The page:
Letter: Founders knew danger of putting party first
To the editor:
With reference to the value of voting one’s own convictions as opposed to the party line, one cannot help but recall the convictions of our founding fathers who were steeped in the liberal arts education of the time that included a thorough knowledge of biblical teachings.
Thomas Paine so eloquently stated: “Party knows no impulse but spirit, no prize but victory. It is blind to truth, and hardened against conviction. It seeks to justify error by perseverance, and denies to its own mind the operation of its own judgment. A man under the tyranny of party spirit is the greatest slave upon earth, for none but himself can deprive him of the freedom of thought.” (”To the Opposers of the Bank,” 1787)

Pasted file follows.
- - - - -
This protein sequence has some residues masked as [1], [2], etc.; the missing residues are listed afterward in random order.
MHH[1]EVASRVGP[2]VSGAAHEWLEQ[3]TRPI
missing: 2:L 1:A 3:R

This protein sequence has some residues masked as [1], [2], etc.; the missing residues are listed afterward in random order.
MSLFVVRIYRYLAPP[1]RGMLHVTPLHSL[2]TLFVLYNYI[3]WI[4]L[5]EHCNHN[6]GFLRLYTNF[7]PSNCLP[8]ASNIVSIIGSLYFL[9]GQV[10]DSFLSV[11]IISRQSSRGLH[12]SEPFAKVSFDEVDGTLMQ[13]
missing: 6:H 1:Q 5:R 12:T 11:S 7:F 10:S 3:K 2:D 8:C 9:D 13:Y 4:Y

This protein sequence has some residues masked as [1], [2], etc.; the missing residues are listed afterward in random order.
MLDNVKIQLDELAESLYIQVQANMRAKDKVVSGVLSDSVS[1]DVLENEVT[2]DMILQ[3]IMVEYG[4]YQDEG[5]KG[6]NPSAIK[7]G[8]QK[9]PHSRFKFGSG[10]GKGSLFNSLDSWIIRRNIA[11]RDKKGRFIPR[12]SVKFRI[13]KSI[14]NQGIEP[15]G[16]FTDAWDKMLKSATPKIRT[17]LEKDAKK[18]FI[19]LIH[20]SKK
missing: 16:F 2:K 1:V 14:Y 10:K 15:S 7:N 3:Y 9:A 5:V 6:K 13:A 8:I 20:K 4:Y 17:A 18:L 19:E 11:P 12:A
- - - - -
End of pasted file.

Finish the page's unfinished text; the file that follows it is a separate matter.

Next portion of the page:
George Washington summed up his convictions on party line: “Let me now ... warn you in the most solemn manner against the baneful effects of the spirit of party. ... It serves always to distract the public councils and enfeebles the public administration. It agitates the community with ill-founded jealousies and false alarms; kindles the animosity of one party against another, foments occasional riot and insurrection. It opens the door to foreign influence and corruption. ... A fire not to be quenched, it demands a uniform vigilance to prevent its bursting into flame, lest, instead of warming, it should consume.” (Farewell address, September 17, 1796)